I flashed these settings, booted up MikroKopter Tool and was wirelessly transferring waypoints and receiving telemetry with no problems.

Of course, now we just have to see if it’s actually going to work in the field!

Next up: playing with the GPS camera!

Apr 10 2011

Visualizing point clouds in your browser

Check out 3DTubeMe.com to see some of the latest in web based 3D visualizations.  I was directed to a post on Slashdot about the website by a professor and am totally thrilled about what this could mean for visualizing or own 3D point cloud data.  Currently you need to login and add this as an app through Facebook to upload and view, but the website authors say they are going to get rid of this feature soon.  I uploaded a small set of photos for processing, but was notified that my camera was not in their database and to wait to hear back about the processing of my cloud.  Maybe we could get this WebGL working to visualize our own point clouds? 

That’s all for now, back to the grind!

Apr 07 2011

Open Source Terrain Processing

I am very excited by the current prospects of incorporating free, open-source terrain processing algorithms into our workflow.  While we are ultimately interested in studying the trees in our 3D scans, it is necessary to automatically derive a digital terrain model (DTM) that represents the ground below the canopy for the purpose of estimating tree height.

A recent paper in the open-source journal Remote Sensing, describes several freely available algorithms for terrain processing.  I am in the process of converting the entire ArcGIS workflow we used in our first paper into an automated Python workflow, and am excited about the prospect of incorporating other open-source algorithms into the mix.  Currently, by working with Numpy in Python, my processing code takes a input Ecosynth point cloud and applies two levels of ‘global’ and ‘local’ statistical filtering to remove outlier and noise elevation points in about a minute for 500,000 points.  This had previously taken hours with ArcGIS, but by formatting the data into arrays, Numpy effortlessly screams through all the points in no time.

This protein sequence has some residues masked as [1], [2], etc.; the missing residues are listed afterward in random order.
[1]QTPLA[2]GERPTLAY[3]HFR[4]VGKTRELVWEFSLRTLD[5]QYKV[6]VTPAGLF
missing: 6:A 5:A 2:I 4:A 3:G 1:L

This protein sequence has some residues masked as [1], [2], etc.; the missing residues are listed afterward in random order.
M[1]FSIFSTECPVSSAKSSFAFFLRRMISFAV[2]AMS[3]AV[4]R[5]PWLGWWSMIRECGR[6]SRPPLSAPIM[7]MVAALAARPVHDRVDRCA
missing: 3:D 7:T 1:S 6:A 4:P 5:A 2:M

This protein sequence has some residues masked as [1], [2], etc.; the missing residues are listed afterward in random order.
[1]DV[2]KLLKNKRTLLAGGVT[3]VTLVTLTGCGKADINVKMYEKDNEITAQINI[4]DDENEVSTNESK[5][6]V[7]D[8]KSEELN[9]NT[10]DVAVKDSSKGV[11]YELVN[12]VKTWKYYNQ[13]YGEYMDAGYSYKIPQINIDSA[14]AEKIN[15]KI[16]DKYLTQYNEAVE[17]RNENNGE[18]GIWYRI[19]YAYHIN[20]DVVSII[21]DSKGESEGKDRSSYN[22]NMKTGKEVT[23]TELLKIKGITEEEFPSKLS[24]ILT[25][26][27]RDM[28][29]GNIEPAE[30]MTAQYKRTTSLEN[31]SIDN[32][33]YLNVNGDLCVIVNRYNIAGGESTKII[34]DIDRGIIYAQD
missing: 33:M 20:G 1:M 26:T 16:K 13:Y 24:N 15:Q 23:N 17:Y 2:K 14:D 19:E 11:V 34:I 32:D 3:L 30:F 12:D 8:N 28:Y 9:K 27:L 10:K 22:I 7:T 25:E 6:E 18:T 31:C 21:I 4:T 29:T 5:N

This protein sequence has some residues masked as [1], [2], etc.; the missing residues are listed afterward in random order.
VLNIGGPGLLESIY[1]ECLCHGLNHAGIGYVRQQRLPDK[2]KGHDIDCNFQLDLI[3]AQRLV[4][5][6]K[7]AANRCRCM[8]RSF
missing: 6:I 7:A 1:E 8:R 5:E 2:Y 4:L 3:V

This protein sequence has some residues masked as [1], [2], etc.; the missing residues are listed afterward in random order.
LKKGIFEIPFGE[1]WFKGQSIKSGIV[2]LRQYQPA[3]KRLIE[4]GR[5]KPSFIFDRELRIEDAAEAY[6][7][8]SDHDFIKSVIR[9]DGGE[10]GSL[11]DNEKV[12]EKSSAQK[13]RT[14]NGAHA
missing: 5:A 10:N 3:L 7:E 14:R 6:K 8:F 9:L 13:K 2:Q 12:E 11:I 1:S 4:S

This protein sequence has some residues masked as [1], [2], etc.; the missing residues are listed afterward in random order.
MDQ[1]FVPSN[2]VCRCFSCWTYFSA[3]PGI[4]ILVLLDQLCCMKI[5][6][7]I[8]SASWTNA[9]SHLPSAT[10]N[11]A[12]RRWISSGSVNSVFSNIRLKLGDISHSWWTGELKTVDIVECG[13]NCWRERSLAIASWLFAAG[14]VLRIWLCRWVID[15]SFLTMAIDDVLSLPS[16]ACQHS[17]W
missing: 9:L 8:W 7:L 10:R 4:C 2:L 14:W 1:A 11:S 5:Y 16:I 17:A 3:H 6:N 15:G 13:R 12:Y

I am going to focus on two pieces of software.  One is the Multiscale Curvature Classification algorithm (MCC-LIDAR) by Evans and Hudak, at sourceforge here, that was mentioned in the recent paper in Remote Sensing.  The other is the libLAS module for Python, included with OSGeo, that can be used to read and write to the industry standard LAS data format for working with LiDAR data. Fun, fun!  This of course if going on in the meantime while I try to get my proposal finished.

Refs: 

Dandois, J.P.; Ellis, E.C. Remote Sensing of Vegetation Structure Using Computer Vision. Remote Sens. 2010, 2, 1157-1176.

Tinkham, W.T.; Huang, H.; Smith, A.M.S.; Shrestha, R.; Falkowski, M.J.; Hudak, A.T.; Link, T.E.; Glenn, N.F.; Marks, D.G. A Comparison of Two Open Source LiDAR Surface Classification Algorithms. Remote Sens. 2011, 3, 638-649.

Apr 05 2011

Mention of unmanned aircraft in new FAA Act

The Dayton Business Journal provides a short review of the language in the new FAA Reauthorization and Reform Act of 2011 that would lead to official FAA Unmanned Aerial Vehicle regulations and classifications, along with official test sites in Dayton.  You can have fun with the text of the legislation from the Library of Congress, here.  The section on unmanned aircraft is brief, but a few key points should be noted. 

  • Aircraft are classified as public ('...an unmanned aircraft system that meets the qualifications and conditions required for operation of a public aircraft...') or small ('...an unmanned aircraft weighing less than 55 pounds...')
  • The FAA will make the determination "...which types of unmanned aircraft systems, if any, as a result of their size, weight, speed, operational capability, proximity to airports and population areas, and operation within visual line-of-sight do not create a hazard to users of the national airspace system or the public or pose a threat to national security..."
  • That the determination of these aircraft types is to occur within 180 days from the enactment of the Act
  • The FAA has 270 days from the time of approval of the Act to issue a plan for developing regulations
  • The plan must be in effect by September 30, 2015.